In addition, sentiments provide an important tool for encouraging consumer spending. In this case, the government presents a good picture of the economy and its future. People are assured that their jobs will be stable, investments will yield income and the economy will continue to grow. Thus, they are convinced to spend on basic, luxury and investment projects.
Taxation has positive and negative impacts on the national economy. For instance, reducing taxes or keeping them minimal in order to encourage consumer spending is likely to encourage investments into various projects, which means that more companies will emerge.
In turn, this creates job opportunities and reduces the rate of unemployment. However, low taxation is likely to encourage high interest rates because the government will be looking for avenues to compensate the money it loses by reduction in taxes. Nevertheless, low taxes are likely to discourage inflation because consumer purchasing power is enhanced (Horton, 2012).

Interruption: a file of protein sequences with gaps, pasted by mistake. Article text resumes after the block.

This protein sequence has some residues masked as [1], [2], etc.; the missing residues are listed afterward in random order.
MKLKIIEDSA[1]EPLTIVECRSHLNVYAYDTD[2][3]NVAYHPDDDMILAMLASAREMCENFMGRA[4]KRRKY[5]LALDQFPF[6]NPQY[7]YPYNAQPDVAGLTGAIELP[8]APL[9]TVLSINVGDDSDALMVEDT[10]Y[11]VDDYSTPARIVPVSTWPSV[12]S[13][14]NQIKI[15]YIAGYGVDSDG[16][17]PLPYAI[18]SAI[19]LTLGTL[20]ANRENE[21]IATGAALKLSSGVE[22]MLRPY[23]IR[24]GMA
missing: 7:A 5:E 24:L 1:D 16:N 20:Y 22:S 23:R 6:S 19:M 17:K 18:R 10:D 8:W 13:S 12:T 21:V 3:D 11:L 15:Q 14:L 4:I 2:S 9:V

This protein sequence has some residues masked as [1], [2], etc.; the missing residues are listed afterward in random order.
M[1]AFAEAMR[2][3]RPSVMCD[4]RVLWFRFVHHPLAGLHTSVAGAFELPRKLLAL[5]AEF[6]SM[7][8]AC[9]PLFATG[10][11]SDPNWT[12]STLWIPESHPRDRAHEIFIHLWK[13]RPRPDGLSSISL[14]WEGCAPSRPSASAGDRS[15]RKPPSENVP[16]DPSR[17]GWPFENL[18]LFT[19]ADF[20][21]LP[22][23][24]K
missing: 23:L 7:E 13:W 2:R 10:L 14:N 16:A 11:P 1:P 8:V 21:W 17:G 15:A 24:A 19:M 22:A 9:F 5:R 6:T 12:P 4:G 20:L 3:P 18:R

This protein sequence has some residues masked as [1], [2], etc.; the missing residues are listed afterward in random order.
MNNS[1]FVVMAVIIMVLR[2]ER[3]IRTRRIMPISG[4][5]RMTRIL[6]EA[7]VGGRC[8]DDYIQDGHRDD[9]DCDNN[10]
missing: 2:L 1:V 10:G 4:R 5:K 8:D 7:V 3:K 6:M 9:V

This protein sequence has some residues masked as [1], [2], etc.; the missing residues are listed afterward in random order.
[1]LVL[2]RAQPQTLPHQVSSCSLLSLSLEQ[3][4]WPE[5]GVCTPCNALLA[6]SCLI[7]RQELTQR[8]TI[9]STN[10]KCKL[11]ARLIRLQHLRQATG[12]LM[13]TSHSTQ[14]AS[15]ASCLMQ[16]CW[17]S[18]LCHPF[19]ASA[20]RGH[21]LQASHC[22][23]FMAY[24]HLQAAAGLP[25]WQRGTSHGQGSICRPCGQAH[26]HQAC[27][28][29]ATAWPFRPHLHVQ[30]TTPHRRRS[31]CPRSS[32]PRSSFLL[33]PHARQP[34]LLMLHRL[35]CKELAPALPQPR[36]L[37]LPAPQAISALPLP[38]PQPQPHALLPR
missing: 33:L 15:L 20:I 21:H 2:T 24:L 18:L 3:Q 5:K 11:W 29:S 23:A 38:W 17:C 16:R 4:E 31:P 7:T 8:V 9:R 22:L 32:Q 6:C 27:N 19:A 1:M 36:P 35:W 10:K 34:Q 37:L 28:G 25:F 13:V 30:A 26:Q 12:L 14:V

Sentiments are likely to encourage consumer spending. As the rate of consumer spending increases, the economy expands, creating opportunities for jobs and reducing the rate of unemployment. In addition, sentiments are likely to discourage inflation because the government wants to present a good picture of the economy and its future.
However, as the rate of consumption increases, interest rate is likely to increase because the pool of consumers is large. On the other hand, the rate of inflation decreases because the rate of unemployment is also decreasing.
Horton, M. (2012). Fiscal Policy: Giving and Taking Away. New York: Finance & Development. International Monetary Fund.
O’Sullivan, A., Sheffrin, S., & Perez, S. (2014). Survey of economics: Principles, applications and tools. Upper Saddle River, NJ: Pearson-Prentice Hall.
Orhangazi, O. (2013). Financialization and the US Economy. New York: Edward Elgar Publishing